Endothelial Influences On Vascular Smooth Muscle Contractility

Although the importance of the endothelium as a nonthrombogenic surface has been known for some time, its role in modulating arterial tone was unrecognized until the early 1980s, when Furchgott and Zawadski187 observed that this cell type was obligatory for the relaxation response to acetylcholine. Although cholinergic vasodilation in vivo had been recognized, its mechanism was difficult to study because the event rarely could be reproduced in vitro. In their landmark paper, Furchgott and Zawadski187 reported that endothelial denudation abolished relaxation to acetylcholine and hypothesized that cholinergic stimulation led to the release of a substance that relaxed VSM. This compound, initially called endothelium-derived relaxing factor (EDRF), was subsequently shown to be NO. NO is a gas produced during the conversion of the amino acid L-arginine into L-citrulline by the enzyme NO synthase.188 In addition to its vasodilatory actions, NO is now known to be an important cytotoxic molecule used by the immune system, a neurotransmitter, a modulator of cell division,1^9 and, as discussed earlier, a modulator of myocardial function and energy metabolism.

It is now clear that the endothelium performs a variety of chemo- and mechanotransduction functions and releases a host of vasoactive molecules in response to physical and chemical stimulation.180 In addition to NO, the latter include ET-1190 and dilator and constrictor prostaglandins (e.g., prostacyclin and thromboxane, respectively). There is also experimental evidence for a non-NO factor that hyperpolarizes VSM. This substance has been termed endothelium-derivedhyperpolarizing factor (EDHF).191 Endothelial secretions diffuse to adjacent VSM to activate a variety of signal-transduction mechanisms that alter intracellular concentrations of cyclic AMP (induced by prostaglandins), cyclic GMP (via NO), phospholipase C (ET-1), and membrane potential (EDHF). Release of endothelium-derived vasoactive molecules is controlled by a variety of factors, both chemical and physical. The endothelium is exposed to much higher levels of shear stress than most other tissues. Shear is thought to be an important stimulus for a number of endothelial events, including hyperpolarization (opening of K channels), Ca influx, up- and down-regulation of mRNA for many proteins (e.g., adhesion molecules, tissue plasminogen activator, heat shock proteins), induction of G proteins and a number of kinases (protein kinase C, mitogen activated protein kinase), cytoskeletal rearrangement, and release of cytokines and growth factors.176 There is also evidence that shear stress modulates arterial growth and remodeling through an endothelium-dependent mechanism.192 Altered small artery endothelial function (most often characterized by diminished release of vasodilator substances) has been reported in vascular diseases such as hypertension and diabetes.193,194 In larger arteries, abnormal flow patterns (turbulence, eddy currents) associated with reduced shear stress may lead to metabolic derangements in endothelial function and accelerate the development of atherosclerotic lesions.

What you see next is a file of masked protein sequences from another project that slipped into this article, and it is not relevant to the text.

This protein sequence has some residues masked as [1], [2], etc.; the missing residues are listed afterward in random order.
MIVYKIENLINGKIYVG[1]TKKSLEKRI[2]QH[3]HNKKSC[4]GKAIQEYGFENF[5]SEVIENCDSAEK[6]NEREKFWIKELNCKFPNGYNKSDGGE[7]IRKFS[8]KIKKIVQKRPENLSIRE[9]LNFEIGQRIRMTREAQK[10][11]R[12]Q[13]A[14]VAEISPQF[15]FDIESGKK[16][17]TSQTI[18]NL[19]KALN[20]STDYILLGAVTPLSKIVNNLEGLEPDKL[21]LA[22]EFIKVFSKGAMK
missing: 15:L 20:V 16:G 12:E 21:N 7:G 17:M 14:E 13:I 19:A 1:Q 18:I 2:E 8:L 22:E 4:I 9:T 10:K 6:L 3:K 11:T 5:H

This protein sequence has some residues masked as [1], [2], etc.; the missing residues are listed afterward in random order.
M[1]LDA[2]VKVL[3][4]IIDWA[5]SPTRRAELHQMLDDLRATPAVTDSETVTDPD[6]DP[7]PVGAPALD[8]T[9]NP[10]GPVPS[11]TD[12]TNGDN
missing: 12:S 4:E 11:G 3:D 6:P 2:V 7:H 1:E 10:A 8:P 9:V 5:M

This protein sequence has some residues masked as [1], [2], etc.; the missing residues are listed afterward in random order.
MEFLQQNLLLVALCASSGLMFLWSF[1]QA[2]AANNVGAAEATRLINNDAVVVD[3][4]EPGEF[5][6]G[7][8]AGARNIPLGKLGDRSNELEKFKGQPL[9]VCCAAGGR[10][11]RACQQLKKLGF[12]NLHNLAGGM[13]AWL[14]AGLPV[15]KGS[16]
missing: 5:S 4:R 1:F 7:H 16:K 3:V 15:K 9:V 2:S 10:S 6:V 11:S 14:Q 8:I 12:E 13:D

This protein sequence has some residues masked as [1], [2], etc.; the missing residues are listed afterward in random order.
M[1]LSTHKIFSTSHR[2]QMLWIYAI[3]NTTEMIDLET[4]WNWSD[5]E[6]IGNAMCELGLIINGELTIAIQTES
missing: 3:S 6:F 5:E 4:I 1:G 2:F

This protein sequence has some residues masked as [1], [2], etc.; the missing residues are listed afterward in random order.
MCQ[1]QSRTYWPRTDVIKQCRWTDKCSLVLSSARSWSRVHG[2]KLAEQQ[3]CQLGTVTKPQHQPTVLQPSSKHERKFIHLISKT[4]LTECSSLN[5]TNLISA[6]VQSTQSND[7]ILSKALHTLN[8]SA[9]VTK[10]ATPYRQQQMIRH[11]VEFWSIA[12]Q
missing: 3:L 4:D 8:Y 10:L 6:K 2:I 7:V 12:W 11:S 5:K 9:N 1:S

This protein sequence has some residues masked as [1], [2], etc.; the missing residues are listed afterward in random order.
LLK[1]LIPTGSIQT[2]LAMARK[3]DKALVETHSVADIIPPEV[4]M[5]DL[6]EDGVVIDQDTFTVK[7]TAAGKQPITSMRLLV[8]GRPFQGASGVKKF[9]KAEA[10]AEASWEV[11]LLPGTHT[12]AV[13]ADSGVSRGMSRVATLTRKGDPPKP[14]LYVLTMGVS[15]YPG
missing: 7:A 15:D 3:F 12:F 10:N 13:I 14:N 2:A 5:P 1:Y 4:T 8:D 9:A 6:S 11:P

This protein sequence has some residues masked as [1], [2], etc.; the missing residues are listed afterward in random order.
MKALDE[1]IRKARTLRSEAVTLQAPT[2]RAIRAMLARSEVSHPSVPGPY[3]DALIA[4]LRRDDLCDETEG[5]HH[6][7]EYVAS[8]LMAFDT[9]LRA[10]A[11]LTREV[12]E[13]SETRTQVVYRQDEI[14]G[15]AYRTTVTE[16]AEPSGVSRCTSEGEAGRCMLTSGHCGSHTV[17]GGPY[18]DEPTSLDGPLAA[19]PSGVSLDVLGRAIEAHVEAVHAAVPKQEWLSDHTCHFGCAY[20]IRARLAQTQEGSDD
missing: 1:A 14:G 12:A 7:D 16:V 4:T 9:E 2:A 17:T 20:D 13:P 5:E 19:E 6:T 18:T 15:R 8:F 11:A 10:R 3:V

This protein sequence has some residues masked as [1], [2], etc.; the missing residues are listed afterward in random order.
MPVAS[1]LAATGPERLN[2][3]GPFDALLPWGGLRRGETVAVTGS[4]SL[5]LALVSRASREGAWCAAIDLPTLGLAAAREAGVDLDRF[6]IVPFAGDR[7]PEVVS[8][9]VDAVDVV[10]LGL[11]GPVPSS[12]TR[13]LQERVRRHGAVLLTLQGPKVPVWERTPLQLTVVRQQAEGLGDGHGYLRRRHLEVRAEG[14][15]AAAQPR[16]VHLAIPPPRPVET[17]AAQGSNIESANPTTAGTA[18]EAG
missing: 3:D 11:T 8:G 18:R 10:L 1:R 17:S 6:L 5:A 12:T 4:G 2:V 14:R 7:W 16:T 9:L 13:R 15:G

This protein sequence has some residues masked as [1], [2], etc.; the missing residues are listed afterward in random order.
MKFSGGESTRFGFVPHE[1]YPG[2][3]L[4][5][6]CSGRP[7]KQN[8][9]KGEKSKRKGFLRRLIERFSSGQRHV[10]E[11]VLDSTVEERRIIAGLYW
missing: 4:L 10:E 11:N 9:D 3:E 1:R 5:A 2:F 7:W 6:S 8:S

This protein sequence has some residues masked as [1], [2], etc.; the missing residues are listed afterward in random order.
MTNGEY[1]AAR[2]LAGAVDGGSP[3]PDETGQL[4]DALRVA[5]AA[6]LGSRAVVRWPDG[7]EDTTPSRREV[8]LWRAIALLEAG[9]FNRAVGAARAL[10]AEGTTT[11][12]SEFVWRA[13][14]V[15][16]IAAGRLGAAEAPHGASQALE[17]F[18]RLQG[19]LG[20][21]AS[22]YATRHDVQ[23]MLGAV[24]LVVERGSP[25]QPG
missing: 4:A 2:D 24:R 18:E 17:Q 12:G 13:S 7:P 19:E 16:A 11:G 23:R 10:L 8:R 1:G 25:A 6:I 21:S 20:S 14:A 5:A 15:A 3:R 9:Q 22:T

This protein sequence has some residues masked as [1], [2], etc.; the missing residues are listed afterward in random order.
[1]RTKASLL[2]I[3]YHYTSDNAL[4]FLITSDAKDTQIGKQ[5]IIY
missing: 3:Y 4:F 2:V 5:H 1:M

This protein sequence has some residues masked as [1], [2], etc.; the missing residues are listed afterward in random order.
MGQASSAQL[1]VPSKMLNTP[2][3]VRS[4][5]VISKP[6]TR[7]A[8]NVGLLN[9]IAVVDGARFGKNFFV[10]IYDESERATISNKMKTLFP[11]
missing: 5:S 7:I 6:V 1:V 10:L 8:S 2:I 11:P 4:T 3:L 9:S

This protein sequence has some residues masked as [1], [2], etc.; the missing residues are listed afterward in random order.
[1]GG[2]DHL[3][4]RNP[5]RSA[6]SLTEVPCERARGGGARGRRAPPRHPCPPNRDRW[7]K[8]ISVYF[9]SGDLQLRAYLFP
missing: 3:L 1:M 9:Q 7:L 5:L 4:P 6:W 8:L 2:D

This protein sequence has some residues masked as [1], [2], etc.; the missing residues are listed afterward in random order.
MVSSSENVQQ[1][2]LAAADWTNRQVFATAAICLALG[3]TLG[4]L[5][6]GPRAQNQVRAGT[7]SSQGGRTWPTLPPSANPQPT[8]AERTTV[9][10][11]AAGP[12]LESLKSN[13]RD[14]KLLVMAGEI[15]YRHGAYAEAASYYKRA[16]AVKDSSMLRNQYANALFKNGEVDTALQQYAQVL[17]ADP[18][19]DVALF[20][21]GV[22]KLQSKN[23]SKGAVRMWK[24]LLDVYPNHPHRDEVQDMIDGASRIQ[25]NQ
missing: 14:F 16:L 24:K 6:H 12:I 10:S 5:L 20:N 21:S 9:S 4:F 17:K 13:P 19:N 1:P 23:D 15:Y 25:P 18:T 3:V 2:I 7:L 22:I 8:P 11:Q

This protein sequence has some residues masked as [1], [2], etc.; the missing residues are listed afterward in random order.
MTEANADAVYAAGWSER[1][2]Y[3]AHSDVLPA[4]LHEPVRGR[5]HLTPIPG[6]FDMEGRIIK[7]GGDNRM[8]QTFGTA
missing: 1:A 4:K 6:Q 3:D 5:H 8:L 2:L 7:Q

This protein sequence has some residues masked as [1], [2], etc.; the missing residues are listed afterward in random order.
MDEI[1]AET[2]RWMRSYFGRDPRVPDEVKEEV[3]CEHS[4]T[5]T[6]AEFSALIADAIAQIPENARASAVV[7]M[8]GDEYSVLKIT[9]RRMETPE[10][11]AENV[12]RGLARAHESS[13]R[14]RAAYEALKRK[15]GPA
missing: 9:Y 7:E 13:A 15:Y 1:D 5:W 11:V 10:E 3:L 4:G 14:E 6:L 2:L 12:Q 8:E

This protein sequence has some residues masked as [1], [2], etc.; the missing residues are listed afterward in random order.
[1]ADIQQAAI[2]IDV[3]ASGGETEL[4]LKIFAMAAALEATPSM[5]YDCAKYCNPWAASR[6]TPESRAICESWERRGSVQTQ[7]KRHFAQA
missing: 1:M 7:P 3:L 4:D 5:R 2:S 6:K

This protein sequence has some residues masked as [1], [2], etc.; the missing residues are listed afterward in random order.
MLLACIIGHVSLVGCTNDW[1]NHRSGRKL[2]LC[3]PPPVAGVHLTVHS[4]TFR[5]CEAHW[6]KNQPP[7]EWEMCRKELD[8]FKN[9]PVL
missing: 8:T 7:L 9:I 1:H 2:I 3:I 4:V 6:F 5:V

Autonomic Regulation of Peripheral Blood Flow

Most arteries and veins receive direct sympathetic innervation. Sympathetic tone contributes to maintenance of arterial and venous pressure under normal and stressful conditions. Sympathetic efferent activity is determined by a complex interaction of neurons in the spinal cord, medulla, pons, hypothalamus, limbic system, and portions of the forebrain and, as discussed earlier, by feedback signals arising from cardiovascular mechano- and chemoreceptors localized in discrete baroreceptor centers in the carotid sinuses, aortic arch, and the heart. The two central nervous system (CNS) areas that appear to be of principal importance in regulating sympathetic outflow are the nucleus tractus solitarius (NTS) and the rostral ventral lateral medulla (RVLM). The influence of the NTS on the RVLM is inhibitory: In animals, bilateral lesions lead to malignant hypertension. Sympathetic denervation produces widely varying effects on organ blood flow. Cerebral and coronary circulations are virtually unaffected, most likely as a result of the dominance of intrinsic autoregulatory mechanisms, whereas denervation of the skin or skeletal muscle produces substantial increases in blood flow. During intense sympathetic activation, large amounts of epinephrine (and, to a lesser extent, norepinephrine) are released from the adrenal medulla in response to activation of sympathetic preganglionic afferents. Blood pressure increases markedly, and significant redistribution of CO occurs (e.g., simultaneous increased perfusion of skeletal muscle and decreased splanchnic flow). Moreover, stimulation of the venous circulation increases venous return, thereby augmenting CO.

The efferent fibers of the cranial division of the parasympthetic system innervate the blood vessels of the head and viscera; those of the sacral division supply the vasculature of the large bowel, bladder, and genitalia. Resistance vessels are not thought to receive parasympathetic innervation, and the effect of the parasympathetic system on total resistance is minor. The parasympathetic system generally produces effects opposite those of the sympathetic division, i.e., decreased cardiac rate and output and vascular relaxation, but is thought to be of secondary importance in peripheral vascular regulation.


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